Texas announced the signing after the 34-year-old deGrom passed his physical. A person with direct knowledge of the deal disclosed the financial terms to The Associated Press. The person spoke on condition of anonymity because the club did not announce those details.

The Rangers were also big spenders in free agency last offseason, signing shortstop Corey Seager ($325 million, 10 years) and second baseman Marcus Semien ($175 million, seven years).

The team said deGrom will be introduced in a news conference at Globe Life Field next week following the winter meetings in San Diego.

“It fits in so many ways in terms of what we need,” Young said. “He’s a tremendous person. I have a number of close friends and teammates who played with Jacob and love him. I think he’s going to be just a perfect fit for our clubhouse and our fans.”

Texas had modest expectations after adding Seager, Semien and starter Jon Gray ($56 million, four years) last offseason but still fell short of them.

The Rangers went 68-94, firing manager Chris Woodward during the season, and then hired Bruce Bochy, a three-time World Series champion with San Francisco. Texas’ six straight losing seasons are its worst skid since the franchise moved from Washington in 1972.

Rangers owner Ray Davis said the club wouldn’t hesitate to keep adding payroll. Including the $19.65 million qualifying offer accepted by Martin Perez, the team’s best pitcher last season, the Rangers have spent nearly $761 million in free agency over the past year.

“I hate losing, but I think there’s one person in our organization who hates losing worse than me, and I think it’s Ray Davis,” Young said. “He’s tired of losing. I’m tired of losing. Our organization is tired of losing.”

After making his first start in early August last season, deGrom went 5-4 with a 3.08 ERA in 11 outings. He helped the Mets reach the playoffs, then passed up a $30.5 million salary for 2023 and opted out of his contract to become a free agent for the first time.

That ended his deal with the Mets at $107 million over four years, and deGrom rejected their $19.65 million qualifying offer in November. New York will receive draft-pick compensation for losing him.

The fan favorite becomes the latest in a long line of ace pitchers to leave the Mets for one reason or another, including Nolan Ryan, Tom Seaver, Dwight Gooden and David Cone.

The Rangers visit Citi Field from Aug. 28-30.

When healthy, deGrom is perhaps baseball’s most dominant pitcher. His 2.52 career ERA ranks third in the expansion era (since 1961) behind Los Angeles Dodgers lefty Clayton Kershaw (2.48) and Hall of Famer Sandy Koufax (2.19) among those with at least 200 starts.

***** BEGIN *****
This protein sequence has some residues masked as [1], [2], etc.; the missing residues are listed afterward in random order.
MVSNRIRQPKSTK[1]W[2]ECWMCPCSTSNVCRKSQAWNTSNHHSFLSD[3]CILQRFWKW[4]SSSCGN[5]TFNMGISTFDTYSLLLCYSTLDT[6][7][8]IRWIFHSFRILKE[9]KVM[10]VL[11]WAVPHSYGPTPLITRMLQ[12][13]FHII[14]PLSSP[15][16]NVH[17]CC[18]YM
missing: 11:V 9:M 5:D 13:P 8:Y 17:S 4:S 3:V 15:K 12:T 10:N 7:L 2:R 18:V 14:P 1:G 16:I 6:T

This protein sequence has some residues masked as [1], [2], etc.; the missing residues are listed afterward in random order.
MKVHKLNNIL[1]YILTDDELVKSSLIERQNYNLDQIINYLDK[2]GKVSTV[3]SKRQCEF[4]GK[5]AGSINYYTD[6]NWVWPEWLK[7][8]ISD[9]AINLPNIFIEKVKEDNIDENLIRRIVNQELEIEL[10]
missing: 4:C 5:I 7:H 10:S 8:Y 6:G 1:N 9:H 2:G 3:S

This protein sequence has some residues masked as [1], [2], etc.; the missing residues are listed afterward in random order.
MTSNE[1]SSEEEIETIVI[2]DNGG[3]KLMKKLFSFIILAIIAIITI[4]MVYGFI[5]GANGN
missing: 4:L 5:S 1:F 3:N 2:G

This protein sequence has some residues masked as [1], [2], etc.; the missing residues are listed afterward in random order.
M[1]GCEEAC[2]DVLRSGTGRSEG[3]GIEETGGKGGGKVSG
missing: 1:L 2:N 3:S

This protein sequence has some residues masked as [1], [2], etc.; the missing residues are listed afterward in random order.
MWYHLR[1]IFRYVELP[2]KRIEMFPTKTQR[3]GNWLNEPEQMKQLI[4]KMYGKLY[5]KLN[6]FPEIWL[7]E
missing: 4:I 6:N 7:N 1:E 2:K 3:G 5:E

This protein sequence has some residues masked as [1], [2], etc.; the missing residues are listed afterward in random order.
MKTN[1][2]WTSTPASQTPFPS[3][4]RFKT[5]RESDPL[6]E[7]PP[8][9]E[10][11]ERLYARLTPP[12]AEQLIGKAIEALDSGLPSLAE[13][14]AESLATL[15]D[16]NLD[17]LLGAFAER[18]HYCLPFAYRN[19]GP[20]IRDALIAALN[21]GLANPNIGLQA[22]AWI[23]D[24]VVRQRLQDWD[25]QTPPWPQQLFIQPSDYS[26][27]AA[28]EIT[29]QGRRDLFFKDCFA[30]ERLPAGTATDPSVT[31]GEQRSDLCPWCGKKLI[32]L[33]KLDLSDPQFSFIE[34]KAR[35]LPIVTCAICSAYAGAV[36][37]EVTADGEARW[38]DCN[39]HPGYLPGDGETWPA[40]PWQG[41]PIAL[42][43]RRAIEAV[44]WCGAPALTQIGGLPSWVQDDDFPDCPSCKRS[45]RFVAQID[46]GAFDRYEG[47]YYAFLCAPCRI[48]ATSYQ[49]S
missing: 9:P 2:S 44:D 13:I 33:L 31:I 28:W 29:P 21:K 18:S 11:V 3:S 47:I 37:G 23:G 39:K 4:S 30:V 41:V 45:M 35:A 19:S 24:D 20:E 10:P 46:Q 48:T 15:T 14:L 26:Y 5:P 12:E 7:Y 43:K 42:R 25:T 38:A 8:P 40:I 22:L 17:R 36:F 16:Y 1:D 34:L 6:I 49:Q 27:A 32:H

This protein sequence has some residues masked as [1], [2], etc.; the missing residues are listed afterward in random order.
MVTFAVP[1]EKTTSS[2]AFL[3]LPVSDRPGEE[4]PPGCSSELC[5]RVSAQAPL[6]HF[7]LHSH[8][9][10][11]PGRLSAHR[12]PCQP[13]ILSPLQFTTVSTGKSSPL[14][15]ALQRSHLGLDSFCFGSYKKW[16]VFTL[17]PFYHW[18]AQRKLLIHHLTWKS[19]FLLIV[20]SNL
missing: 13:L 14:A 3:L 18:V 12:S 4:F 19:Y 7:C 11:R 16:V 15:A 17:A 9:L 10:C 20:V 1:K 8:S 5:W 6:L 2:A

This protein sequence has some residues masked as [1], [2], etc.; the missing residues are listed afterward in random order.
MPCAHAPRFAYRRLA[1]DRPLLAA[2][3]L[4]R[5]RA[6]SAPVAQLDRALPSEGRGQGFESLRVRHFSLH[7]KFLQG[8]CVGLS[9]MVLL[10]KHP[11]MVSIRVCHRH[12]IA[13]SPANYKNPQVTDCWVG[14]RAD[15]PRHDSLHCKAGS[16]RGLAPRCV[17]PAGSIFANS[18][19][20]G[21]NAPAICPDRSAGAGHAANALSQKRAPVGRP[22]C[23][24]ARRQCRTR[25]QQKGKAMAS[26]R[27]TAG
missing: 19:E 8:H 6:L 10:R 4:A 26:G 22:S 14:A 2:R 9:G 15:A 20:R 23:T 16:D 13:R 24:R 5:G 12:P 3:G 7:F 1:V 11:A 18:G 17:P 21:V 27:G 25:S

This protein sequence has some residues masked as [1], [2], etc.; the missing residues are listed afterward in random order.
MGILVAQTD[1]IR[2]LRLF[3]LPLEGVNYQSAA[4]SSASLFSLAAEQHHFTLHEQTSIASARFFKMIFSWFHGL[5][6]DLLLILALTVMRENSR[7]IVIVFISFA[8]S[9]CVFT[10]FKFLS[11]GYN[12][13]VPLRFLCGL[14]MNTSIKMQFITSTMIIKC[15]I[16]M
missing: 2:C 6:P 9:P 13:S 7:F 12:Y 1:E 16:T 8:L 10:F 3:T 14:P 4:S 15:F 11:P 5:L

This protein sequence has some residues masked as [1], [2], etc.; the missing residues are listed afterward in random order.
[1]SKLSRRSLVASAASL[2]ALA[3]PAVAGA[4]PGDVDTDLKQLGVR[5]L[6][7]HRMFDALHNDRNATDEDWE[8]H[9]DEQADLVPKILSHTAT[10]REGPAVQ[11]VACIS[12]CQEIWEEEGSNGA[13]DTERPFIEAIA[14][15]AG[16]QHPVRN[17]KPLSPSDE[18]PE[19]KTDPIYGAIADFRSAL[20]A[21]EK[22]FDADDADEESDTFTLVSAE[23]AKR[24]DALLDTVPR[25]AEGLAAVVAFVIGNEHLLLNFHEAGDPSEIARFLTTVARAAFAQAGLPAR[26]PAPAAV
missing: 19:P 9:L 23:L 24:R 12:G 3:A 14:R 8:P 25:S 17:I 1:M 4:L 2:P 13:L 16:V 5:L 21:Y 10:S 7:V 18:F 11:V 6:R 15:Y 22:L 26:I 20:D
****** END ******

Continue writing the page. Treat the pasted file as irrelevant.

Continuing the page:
The right-hander is 4-1 with a 2.90 ERA in five career postseason starts, including a win over San Diego in the wild-card round this year that extended the Mets’ season. New York was eliminated the next night.

A four-time All-Star and the 2014 NL Rookie of the Year, deGrom was a ninth-round draft pick by the Mets in 2010 out of Stetson, where he played shortstop before moving to the mound. He was slowed by Tommy John surgery early in his career and didn’t reach the majors until age 26.

Once he arrived, though, he blossomed. He helped the Mets reach the 2015 World Series and earn a 2016 playoff berth before winning consecutive NL Cy Young Awards in 2018 and 2019.

But injuries to his elbow, forearm and shoulder blade have limited him to 26 starts over the past two seasons. He compiled a career-low 1.08 ERA over 92 innings in 2021, but did not pitch after July 7 that year because of arm trouble.

DeGrom is 82-57 with 1,607 strikeouts in 1,326 innings over nine big league seasons. He gets $30 million next year, $40 million in 2024 and 2025, $38 million in 2026 and $37 million in 2027. The deal includes a conditional option for 2028 with no guaranteed money.

The addition of deGrom gives the Rangers three proven starters along with Gray and Perez, who went 12-8 with a career-best 2.89 ERA in his return to the team that signed him as a teenager out of Venezuela. Young didn’t rule out the addition of another starter.

With several holes on their starting staff, the Mets have shown interest in free agents Justin Verlander and Carlos Rodon to pair with 38-year-old Max Scherzer atop the rotation.

Now, with deGrom gone, signing one of those two could become a much bigger priority.